how will the MCD impact the bridging finance market?


how will the MCD impact the bridging finance market?

It’s only a few months until the European Mortgage Credit Directive (MCD) is implemented and the bridging finance industry is already gearing up to address a new set of rules which will expand the range of what constitutes regulated lending activity.

The MCD will come into effect from 21 March 2016. Lenders and brokers alike need to be up to speed with the new concept of what constitutes a “Consumer Buy to Let” and what exemptions will continue to apply post March 2016.

A significant amount of existing lending activity will continue to remain outside of the Directive and thus will continue to constitute unregulated lending activity.  This includes:

  • Lending on non-consumer buy to let property
  • Loans to limited companies or other bodies corporate
  • Loans to businesses

The key issue is the introduction of the concept of a consumer buy to let property, or the “accidental landlord”.  In simple terms, from March 2016 brokers and lenders wishing to engage in BTL unregulated activity need to be satisfied that the security property has never been occupied by the borrower, or any member of their family, at any point, unless the borrower has at least one other buy to let property in addition to the security property.

It is a common occurrence that a property portfolio begins with the retention of one’s existing property (which then becomes an investment property) on the acquisition of a new property.  From small acorns do great oaks grow. The immediate impact of the MCD is to deny this first time landlord access to commercial unregulated sources of funding which could be used to renovate, extend, develop and add further value to the investment property.

Whilst the concept of the consumer buy to let does pose some potential issues, certain exemptions from the MCD will continue to apply going forward. Any loan wishing to take advantage of the exemptions must fall within one of the following categories:European-Mortgage-Credit-Directive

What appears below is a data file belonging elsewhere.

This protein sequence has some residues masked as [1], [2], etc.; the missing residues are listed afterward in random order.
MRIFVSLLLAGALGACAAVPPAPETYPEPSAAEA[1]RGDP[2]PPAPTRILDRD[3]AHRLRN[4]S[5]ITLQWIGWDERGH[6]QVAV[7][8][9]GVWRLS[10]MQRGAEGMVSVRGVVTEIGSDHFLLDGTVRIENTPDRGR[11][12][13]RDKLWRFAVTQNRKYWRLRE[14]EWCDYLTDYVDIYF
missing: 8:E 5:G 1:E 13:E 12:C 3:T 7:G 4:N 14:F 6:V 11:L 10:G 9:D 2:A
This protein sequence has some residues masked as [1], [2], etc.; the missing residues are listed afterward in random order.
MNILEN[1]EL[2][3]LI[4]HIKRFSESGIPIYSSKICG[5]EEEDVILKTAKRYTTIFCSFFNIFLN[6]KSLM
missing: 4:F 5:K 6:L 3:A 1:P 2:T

– A bridging loan which is to be secured by way of a second legal charge over the borrower’s home where the loan is over £25,000 and is predominantly for business purposes

– Loans to individuals to be secured over commercial property and/or semi-commercial property where 60% or more of the premises are used for business purposes.

According to Bridging Trends data, the quarterly data publication conducted and compiled by MTF and a number of the industry’s leading packagers, to monitor the latest trends in bridging finance- a significant percentage of bridging loans are presently unregulated.

Unregulated loans in the third quarter of this year made up for 68% of the £131.7 million lending transacted by Bridging Trends contributors. An increase from 53.3% in Q2 2015.

Bridging finance is a specialist financial tool which is designed to fill the gaps left by the banking sector.  The ability to take a commercial approach allows unregulated lenders the flexibility to assist property investors and SMEs in a way the banking sector cannot. An increase in regulation in the bridging finance sector threatens to hamper a much needed source of liquidity, once again creating a liquidity gap.

At MTF one of our defining characteristics is that we are non-status lenders. This allows us to take a practical, common sense approach to lending and offer sophisticated borrowers opportunities that aren’t available in the regulated sector.

By way of example we were recently approached by a borrower who had purchased a property in Brixton, under the Right to Buy Scheme, in which she then continued to live for a number of years.

When the borrower decided to move and buy a new home, she decided to keep that property as an investment and put in place an assured short-hold tenancy.

Earlier this year the borrower had the opportunity, pursuant to planning permission obtained and consent from the Local Authority, to convert an annex at the property so as to add an additional bedroom. Not only would these improvements add capital value to the property, they would enable the borrower to procure a better rent.

Although the asset had ceased to be income producing in anticipation of the work, and without being constrained by affordability criteria, MTF were able to provide a £285,000 bridging loan at 64% LTV on open market value to the borrower, which released sufficient funds for the project to be completed.

This case is but one example of how the implementation of the MCD will impact the market.  The additional regulation means that post-MCD, this borrower will be classified as an accidental landlord. They may well find obtaining access to commercial, flexible funding more difficult.

To what extent the MCD will have a large or relatively small impact on the buy to let market remains an interesting question to be answered in 2016.  At MTF we remain committed to offering sensible, flexible, unregulated bridging finance loans designed to save or make our customers money.

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